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Everything You Need to Know About the Tiny House Movement: the Basics

The trend towards tiny homes has become a sweeping social movement. Discover the key underpinnings of the tiny house movement.

Have you ever felt bogged down by your house and possessions? Tempted to downsize your living situation in a big way?

That's what the tiny house movement is all about, consciously simplifying. It's a new (or revived) approach toward defining what a home is—and how much space and stuff it takes to be happy.

 

There are many benefits to and motivations for jumping on the tiny house living bandwagon.

Here are some essentials to know about the perks, challenges, and the general characteristics of tiny house living.

Tiny House Movement at a Glance

The first thing that newcomers to the tiny house movement wonder about is just how small these homes are.

Tiny homes are small houses, for sure. Compared to the size of the typical American home of 2,386 feet, a tiny house is typically considered 100 to 400 square feet.

But despite the smaller scale, tiny homes vary in design and shape. Some come in the form of tiny houses on wheels, cottages, or even repurposed shipping containers.

Tiny houses don't have to be just bare-bones boxes without character or extra minimalist. Many people create efficiently designed yet impeccably decorated spaces, and what some refer to as "luxury" tiny homes.

Tiny House Living Motivations

For many who join the tiny home movement, though, the motivation is to reduce the amount they spend and consume and live a simpler life—a less is more lifestyle concept. It's a way to create a higher quality of life by better utilizing your time, energy, and finances.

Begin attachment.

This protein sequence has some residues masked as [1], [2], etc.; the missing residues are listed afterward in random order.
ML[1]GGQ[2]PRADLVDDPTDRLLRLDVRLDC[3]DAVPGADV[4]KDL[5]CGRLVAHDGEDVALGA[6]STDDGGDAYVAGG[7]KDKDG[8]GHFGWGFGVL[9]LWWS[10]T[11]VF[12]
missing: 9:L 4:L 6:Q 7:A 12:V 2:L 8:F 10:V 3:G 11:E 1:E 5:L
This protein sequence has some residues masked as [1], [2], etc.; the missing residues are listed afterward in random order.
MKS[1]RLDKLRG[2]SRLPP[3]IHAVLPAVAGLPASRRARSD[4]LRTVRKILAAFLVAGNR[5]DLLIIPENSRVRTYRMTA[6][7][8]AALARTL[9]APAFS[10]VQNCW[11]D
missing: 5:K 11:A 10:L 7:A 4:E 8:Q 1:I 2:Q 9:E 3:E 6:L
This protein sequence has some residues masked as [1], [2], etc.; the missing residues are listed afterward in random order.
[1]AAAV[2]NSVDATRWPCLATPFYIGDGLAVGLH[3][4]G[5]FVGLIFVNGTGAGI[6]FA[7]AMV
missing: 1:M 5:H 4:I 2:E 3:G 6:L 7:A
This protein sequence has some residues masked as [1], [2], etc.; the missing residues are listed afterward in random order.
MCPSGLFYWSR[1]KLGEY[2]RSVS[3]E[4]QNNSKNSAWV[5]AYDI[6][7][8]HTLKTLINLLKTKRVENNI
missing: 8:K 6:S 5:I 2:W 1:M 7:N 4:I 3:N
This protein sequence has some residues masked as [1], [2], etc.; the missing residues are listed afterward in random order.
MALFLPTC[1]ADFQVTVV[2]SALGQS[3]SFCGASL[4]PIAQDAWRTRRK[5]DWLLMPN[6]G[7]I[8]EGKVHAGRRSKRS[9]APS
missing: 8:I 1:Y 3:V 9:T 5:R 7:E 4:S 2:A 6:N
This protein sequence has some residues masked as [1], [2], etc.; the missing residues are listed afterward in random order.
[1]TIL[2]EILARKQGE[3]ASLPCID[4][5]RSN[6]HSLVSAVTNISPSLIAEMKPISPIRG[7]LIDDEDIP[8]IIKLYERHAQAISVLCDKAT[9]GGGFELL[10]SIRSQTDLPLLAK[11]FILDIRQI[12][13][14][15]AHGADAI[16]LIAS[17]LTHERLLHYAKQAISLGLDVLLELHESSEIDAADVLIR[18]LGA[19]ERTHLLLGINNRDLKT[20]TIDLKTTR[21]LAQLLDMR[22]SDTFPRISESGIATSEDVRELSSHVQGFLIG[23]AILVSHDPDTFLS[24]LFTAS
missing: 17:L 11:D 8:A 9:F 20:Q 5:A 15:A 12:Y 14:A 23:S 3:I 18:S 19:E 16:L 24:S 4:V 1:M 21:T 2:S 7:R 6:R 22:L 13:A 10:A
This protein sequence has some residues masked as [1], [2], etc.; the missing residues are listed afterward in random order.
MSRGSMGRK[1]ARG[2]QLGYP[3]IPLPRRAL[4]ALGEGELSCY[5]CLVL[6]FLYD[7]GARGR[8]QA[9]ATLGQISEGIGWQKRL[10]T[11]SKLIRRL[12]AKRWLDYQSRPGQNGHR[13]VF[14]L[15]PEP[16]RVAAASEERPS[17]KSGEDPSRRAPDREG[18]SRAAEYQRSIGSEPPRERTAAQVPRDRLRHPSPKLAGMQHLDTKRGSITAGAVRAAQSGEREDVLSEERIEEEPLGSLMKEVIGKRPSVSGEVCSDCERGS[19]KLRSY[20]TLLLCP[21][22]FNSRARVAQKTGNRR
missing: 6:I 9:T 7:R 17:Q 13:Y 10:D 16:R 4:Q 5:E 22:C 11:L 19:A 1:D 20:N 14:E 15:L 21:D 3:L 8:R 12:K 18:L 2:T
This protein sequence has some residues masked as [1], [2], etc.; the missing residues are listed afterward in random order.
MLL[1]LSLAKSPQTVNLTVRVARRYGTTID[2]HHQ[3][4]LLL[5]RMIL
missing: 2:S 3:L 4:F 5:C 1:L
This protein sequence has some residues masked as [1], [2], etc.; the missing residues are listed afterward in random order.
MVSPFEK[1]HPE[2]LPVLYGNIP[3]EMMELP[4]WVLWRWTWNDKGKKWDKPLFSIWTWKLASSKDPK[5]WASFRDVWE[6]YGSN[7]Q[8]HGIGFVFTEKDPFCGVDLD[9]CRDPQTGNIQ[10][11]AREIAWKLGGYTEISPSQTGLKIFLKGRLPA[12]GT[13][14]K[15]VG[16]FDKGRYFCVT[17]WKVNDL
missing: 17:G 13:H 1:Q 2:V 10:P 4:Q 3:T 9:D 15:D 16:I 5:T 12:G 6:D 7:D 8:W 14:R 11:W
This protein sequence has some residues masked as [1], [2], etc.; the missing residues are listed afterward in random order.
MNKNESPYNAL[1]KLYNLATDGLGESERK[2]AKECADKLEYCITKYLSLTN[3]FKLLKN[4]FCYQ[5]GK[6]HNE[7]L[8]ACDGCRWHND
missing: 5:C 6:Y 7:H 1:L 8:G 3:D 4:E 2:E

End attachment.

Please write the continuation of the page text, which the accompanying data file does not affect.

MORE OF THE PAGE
Save Money

Living in a tiny home can drastically reduce the amount of money people spend on housing costs like taxes, insurance, mortgages, and repairs. That means more money can be dedicated toward saving for the future and reducing month-to-month strain. Or perhaps using extra expendable income to use toward pursuing your passions, like travel or starting your own small business.

And the price of acquiring a tiny house can be considerably lower than your average full-size home. While the amount varies, tiny homes can cost less than $25,000 if you're a savvy DIY-er.

On the other end of the spectrum, some people shell out $65,000 or more for professionally-built upscale and decked-out tiny homes.

Other pricey expenses may come into play—such as off-grid utilities—but tiny homes are still generally a much more affordable option.

Research what makes the most sense for you and your budget, and look into inexpensive alternative housing ideas.

Freedom to Move

Another big motivator for tiny house living is flexibility. Want to move with your home when significant life changes arise, or move around with it in search of your ideal city? Then this could be an excellent option for you. Though, there are challenges to consider, such as zoning rules that determine where you can park your tiny home. But generally speaking, picking up and moving is much less of a hassle than with a traditional home.

There are also tiny house communities springing up in the country. Tiny homeowners can share land, outdoor space for gardening and recreation, and gain a sense of community.

Green and Simpler Living

It's no surprise that those who support the tiny house movement also value living more sustainably. Tiny house living is more environmentally friendly because it reduces energy usage and waste.

Some people even go so far as to live completely independent from the electrical grid.

Tiny Home Living Challenges

Living in a tiny house does not come without challenges. There is drastically less space, which can make starting or growing a family an issue, especially as your kids become teenagers and desire more privacy.

You also need to consider local zoning laws and building codes that govern where you can put your tiny home. This is especially important if you are not comfortable living "under the radar." Watch our documentary series, Living Tiny Legally to learn more.

But for those who embrace everything the movement offers, these challenges could be minimal compared to the payoff of a more fulfilling and more balanced life.

Join the Movement

Interested in keeping up with all things related to the tiny house movement? Keep browsing our site and blog for resources and tips on making a transition to tiny house living and loving it.

 

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